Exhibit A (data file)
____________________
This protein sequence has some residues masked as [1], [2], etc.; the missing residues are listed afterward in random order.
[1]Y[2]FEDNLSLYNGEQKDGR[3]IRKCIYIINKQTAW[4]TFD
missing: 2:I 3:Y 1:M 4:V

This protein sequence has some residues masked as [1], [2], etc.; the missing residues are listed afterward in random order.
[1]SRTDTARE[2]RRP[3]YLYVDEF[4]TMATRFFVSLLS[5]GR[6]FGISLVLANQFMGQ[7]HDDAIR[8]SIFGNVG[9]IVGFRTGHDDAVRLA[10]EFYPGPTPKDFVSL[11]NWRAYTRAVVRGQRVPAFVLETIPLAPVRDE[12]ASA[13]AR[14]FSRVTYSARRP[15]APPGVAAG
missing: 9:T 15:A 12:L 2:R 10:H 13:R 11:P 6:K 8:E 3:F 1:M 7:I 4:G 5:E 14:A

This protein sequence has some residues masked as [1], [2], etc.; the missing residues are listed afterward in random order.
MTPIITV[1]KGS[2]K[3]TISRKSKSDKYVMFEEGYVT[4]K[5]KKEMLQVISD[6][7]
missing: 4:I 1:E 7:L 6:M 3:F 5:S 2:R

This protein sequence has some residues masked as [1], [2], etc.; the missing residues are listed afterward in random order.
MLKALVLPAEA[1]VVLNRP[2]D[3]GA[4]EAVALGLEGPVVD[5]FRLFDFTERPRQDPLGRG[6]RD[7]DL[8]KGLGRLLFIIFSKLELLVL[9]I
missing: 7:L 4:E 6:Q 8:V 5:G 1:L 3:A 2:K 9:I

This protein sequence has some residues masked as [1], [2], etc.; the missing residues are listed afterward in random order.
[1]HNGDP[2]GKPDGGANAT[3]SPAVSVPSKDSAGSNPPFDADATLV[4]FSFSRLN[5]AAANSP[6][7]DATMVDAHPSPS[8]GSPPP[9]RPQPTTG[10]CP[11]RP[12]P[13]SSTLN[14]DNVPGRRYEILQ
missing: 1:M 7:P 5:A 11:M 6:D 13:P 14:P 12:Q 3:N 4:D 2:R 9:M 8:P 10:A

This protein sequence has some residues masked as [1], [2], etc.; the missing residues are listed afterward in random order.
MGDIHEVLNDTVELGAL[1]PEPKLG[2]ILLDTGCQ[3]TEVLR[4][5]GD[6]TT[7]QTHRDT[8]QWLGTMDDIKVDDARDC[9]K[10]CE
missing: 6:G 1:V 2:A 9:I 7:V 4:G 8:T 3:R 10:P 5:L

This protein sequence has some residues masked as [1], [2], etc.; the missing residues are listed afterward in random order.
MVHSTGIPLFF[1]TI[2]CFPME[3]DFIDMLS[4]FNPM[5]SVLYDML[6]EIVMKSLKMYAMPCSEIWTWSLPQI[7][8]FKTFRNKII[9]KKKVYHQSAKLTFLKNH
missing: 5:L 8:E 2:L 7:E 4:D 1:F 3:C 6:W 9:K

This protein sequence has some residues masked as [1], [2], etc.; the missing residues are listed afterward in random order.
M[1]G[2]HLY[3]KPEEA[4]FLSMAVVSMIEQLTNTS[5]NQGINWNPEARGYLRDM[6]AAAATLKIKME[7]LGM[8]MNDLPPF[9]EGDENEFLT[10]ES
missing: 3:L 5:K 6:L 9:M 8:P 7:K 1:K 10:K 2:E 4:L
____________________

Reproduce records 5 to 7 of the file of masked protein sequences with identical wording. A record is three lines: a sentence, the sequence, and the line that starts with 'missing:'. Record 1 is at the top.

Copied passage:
This protein sequence has some residues masked as [1], [2], etc.; the missing residues are listed afterward in random order.
[1]HNGDP[2]GKPDGGANAT[3]SPAVSVPSKDSAGSNPPFDADATLV[4]FSFSRLN[5]AAANSP[6][7]DATMVDAHPSPS[8]GSPPP[9]RPQPTTG[10]CP[11]RP[12]P[13]SSTLN[14]DNVPGRRYEILQ
missing: 1:M 7:P 5:A 11:M 6:D 13:P 14:P 12:Q 3:N 4:D 2:R 9:M 8:P 10:A

This protein sequence has some residues masked as [1], [2], etc.; the missing residues are listed afterward in random order.
MGDIHEVLNDTVELGAL[1]PEPKLG[2]ILLDTGCQ[3]TEVLR[4][5]GD[6]TT[7]QTHRDT[8]QWLGTMDDIKVDDARDC[9]K[10]CE
missing: 6:G 1:V 2:A 9:I 7:V 4:G 8:T 3:R 10:P 5:L

This protein sequence has some residues masked as [1], [2], etc.; the missing residues are listed afterward in random order.
MVHSTGIPLFF[1]TI[2]CFPME[3]DFIDMLS[4]FNPM[5]SVLYDML[6]EIVMKSLKMYAMPCSEIWTWSLPQI[7][8]FKTFRNKII[9]KKKVYHQSAKLTFLKNH
missing: 5:L 8:E 2:L 7:E 4:D 1:F 3:C 6:W 9:K